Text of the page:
[¶8] Amber Hamley also was called to testify by the State. Hamley was in a relationship with Nathan Ratliff. Hamley testified she partied with the Ratliffs and Boulduc in Fargo before the robbery and they returned to her Grand Forks apartment the morning of the robbery in a red car with a broken window. Hours before the robbery, the three men went into a back room of her apartment and she overheard Nathan Ratliff discuss robbing someone. Soon after, the Ratliffs and Boulduc left her apartment together.

[¶9] Corporal Lindsay Wold of the Grand Forks Police Department testified she searched Slominski's garage and seized a television with a serial number that matched the serial number of one of the Jones's televisions. Corporal Wold also testified she recovered several items that were pawned by Boulduc and Slominski in Fargo, including Sherman's wedding ring. The State introduced pawn slips from Mister Money and Pawn America documenting transactions involving jewelry stolen from the Jones's residence. Corporal Wold also searched Summers's Fargo home and discovered a dark colored Carhartt jacket that matched the description of a coat worn during the robbery, a Hyundai Tiburon owner's manual matching the description of the vehicle used in the robbery, a roll of duct tape and the Jones's jewelry.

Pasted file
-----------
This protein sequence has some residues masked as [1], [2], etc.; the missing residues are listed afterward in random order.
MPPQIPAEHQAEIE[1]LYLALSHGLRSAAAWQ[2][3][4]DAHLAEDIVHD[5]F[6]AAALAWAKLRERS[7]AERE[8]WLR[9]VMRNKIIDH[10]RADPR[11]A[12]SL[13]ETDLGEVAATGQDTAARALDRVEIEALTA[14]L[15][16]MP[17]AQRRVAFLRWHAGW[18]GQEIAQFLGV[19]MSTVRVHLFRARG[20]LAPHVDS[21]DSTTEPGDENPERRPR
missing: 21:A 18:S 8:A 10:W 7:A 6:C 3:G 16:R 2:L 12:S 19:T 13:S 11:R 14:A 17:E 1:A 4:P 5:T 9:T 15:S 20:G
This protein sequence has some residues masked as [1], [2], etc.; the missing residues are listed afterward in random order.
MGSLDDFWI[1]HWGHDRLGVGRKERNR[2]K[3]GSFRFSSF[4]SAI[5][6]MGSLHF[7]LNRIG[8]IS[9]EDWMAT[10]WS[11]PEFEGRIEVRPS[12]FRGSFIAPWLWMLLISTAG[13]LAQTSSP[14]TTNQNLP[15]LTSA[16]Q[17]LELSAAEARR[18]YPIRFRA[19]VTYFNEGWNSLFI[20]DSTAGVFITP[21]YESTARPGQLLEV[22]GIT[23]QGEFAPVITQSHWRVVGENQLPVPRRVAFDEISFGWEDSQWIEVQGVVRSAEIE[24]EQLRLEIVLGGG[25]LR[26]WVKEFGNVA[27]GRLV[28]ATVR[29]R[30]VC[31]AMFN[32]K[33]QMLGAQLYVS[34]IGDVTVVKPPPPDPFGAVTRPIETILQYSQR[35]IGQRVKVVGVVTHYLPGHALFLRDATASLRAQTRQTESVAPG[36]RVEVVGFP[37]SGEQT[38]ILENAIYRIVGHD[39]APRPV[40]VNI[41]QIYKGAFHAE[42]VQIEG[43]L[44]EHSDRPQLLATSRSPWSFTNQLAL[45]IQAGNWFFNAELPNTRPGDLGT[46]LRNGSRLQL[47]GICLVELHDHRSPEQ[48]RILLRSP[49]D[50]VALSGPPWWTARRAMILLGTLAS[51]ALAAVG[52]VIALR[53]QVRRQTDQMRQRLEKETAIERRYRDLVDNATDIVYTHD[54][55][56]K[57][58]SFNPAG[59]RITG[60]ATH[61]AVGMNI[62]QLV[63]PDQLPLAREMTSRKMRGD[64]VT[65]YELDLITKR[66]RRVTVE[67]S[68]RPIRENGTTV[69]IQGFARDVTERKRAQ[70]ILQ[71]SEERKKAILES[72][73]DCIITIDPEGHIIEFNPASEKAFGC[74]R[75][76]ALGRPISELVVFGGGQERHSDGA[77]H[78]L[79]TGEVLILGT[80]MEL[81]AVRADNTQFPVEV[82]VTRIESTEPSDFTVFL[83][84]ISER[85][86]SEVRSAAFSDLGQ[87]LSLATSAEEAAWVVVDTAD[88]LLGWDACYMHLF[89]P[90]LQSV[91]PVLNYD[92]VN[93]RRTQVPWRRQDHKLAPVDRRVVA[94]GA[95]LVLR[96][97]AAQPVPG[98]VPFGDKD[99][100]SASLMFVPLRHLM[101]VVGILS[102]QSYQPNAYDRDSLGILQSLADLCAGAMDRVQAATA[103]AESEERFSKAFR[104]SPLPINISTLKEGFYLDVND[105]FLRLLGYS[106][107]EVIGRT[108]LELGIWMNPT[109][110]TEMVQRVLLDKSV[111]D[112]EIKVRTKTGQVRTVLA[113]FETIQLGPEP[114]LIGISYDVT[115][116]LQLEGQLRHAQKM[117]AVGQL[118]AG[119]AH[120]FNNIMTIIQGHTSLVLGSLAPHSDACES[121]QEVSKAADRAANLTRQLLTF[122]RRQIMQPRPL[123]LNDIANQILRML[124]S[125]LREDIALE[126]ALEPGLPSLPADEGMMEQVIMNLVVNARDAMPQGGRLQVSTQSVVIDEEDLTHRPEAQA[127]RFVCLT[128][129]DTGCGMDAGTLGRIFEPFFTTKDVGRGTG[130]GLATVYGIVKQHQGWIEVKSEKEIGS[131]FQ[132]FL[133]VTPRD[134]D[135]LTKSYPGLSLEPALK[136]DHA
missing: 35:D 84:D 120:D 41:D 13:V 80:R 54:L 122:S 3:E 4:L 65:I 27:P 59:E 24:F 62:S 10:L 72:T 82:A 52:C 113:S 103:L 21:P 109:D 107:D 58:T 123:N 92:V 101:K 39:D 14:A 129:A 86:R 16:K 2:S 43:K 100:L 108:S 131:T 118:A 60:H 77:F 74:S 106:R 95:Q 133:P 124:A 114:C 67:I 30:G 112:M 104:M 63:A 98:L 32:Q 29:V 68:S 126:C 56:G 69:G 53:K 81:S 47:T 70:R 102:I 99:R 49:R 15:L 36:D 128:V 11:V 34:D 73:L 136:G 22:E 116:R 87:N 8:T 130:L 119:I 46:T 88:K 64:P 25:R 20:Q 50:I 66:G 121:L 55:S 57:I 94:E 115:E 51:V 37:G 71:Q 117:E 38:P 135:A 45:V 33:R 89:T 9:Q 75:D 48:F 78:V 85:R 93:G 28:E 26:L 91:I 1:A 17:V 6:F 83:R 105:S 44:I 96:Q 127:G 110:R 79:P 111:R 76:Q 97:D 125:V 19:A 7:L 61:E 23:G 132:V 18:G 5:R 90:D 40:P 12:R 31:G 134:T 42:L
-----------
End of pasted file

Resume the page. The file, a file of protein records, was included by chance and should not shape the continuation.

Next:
[¶10] The State additionally presented evidence and testimony that following a traffic stop, police arrested the Ratliffs in the same dark colored Cadillac that was driven to Fargo following the robbery. During a search of the vehicle, officers seized Austin Schindler's stolen driver's license, a baseball bat, a stocking cap, a neoprene mask, numerous gloves, a black bag, a large amount of jewelry, a Looney Tunes bag, and other of the Jones's miscellaneous property.

[¶11] During the trial, the jury also viewed silent surveillance video of the break-in. The surveillance did not show the assaults or robbery inside the home. At the close of the State's case, the three defendants moved for judgment of acquittal. The court denied their motions. During deliberations, the jury reviewed the video of the break-in. Without the knowledge of the court, the jury also heard audio from the video that was not played when the video was admitted into evidence. While the court was discussing how to proceed with the case after the audio was discovered, the jury reached a verdict. Prior to receiving the verdict, the court polled each juror in open court to determine whether the jury considered any of the audio in its deliberations. Each juror responded the audio did not affect their deliberations, and several jurors commented they could not understand or hear the audio. The jury returned a guilty

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verdict on all counts for all three men. Before sentencing, the defendants filed a motion for a new trial arguing the audio required a new trial. The parties also simultaneously filed a motion for judgment of acquittal. The court denied both motions.

II

[¶12] On appeal, the Ratliffs argue the court erred in denying their motion for a new trial. Boulduc, on the other hand, argues the court committed obvious error when the jury listened to audio that was not heard at trial during deliberations. Boulduc contends the court should have declared a mistrial. The parties did not object or ask for a mistrial when it was discovered the jury heard the audio. Following the verdict, the three parties filed a joint motion for a new trial, but only the Ratliffs appealed from the order ...